Would Fahmida Riaz have refused the presidential award?

Dr Ujan’s courageous action confirms her as a great daughter of a great writer

Raza Naeem September 04, 2020

Earlier this week, the daughter of legendary poet and writer Fahmida Riaz, Veerta Ali Ujan, did her mother’s memory and legacy proud by refusing the Tamgha-i-Imtiaz, which was conferred on the latter for her services to literature last year. She cites the disappearance and torture of activists and journalists as the reason for refusing the award. Last month, renowned Sindhi writer Taj Joyo also refused to accept the President’s Pride Award (Nishan-e-Pakistan) conferred to him by the government in protest against the disappearance of his son Sarang Joyo.

Dr Ujan’s courageous action confirms her as a great daughter of a great writer and brings much joy to those who have been fighting and struggling for social justice and the underprivileged in Naya Pakistan. One also hopes now that the sons of the legendary poet Ahmad Faraz – who has also been conferred with Pakistan’s highest civil award the Nishan-e-Imtiaz this year – will follow suit and honour the hallowed memory and legacy of their father by considering doing what Joyo and Ujan have done.

One wonders though if Dr Ujan indeed knows that by refusing the award she is in fact fulfilling a poetic death wish of her mother’s which she had expressed in a long poem titled Taaziyati Qaraardaaden (Condolence Resolutions) while she was still alive. In the very first stanza Riaz says,

‘Yaaro! Bas itna karam karna

Pas-e-marg na mujh pe sitam karna

Mujhe koi sanad na ataa karna deendaari ki

Mat kehna josh-e-khitabat main

Darasal ye aurat momin thi

Mat uthna saabit karne ko mulk-o-millat se vafadari

Mat koshish karna apnaa len hukkaam kam az kam laash meri’

Lest the reader be left in any doubt, in the opening lines of the very next stanza Riaz reveals what her real honour and award would be, away from state medals and trophies: ‘Kam zarfon ke dushnaam toa hen aizaaz mere’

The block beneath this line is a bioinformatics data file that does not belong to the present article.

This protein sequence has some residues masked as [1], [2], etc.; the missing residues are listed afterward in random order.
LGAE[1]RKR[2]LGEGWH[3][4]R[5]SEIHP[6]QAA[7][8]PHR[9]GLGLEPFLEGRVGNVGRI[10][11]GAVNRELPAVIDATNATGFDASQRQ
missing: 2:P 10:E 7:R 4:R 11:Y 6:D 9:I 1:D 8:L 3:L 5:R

So today we salute the action of Dr Ujan and honour her mother’s lifelong struggle for justice and rights of the underprivileged, weak and defenceless by translating and re-reading her poem Taaziyati Qaraardaaden (Condolence Resolutions), which may also serve as a fitting testament and tribute to her eventful life and legacy:

‘Friends! Just do me this favour

Do not be unjust to me after death

Do not award me any certificate of religiosity

Do not say in the force of eloquence

Actually this woman was a believer

Do not rise to prove loyalty to country and nation

Do not try that the authorities own my corpse at least.


Friends, friends

The invectives of the mean are my honours

Whether they may not come up to the pulpit

My lovers are no less

The beginning of reality is hidden in life

And dust and breeze are my confidantes

Do not go about insulting them

For the goodwill of the censors

Do not make the corpse apologise

My companion

Lest I cannot be shrouded

Do not worry

Leave my corpse in the jungle.


So comforting is this thought

The beasts of the jungle will come for me

Without testing my thoughts

My bones and my flesh

And my heart like a glittering ruby

They will be happy to devour everything


They will lick their lips

And in their obedient eyes will shine

What you might not say

That truth

This corpse belongs to a being

Who said whatever she wanted

Was never repentant lifelong.‘

Raza Naeem

The author is president of the Progressive Writers Association in Lahore. He is a Pakistani social scientist, book critic and translator. His translations of Saadat Hasan Manto have been re-translated in both Bengali and Tamil, and he received a prestigious Charles Wallace Trust Fellowship in 2014-2015 for his translation and interpretive work on Manto. He is presently working on a book of translations of Manto's progressive writings, tentatively titled Comrade Manto.

The views expressed by the writer and the reader comments do not necassarily reflect the views and policies of the Express Tribune.

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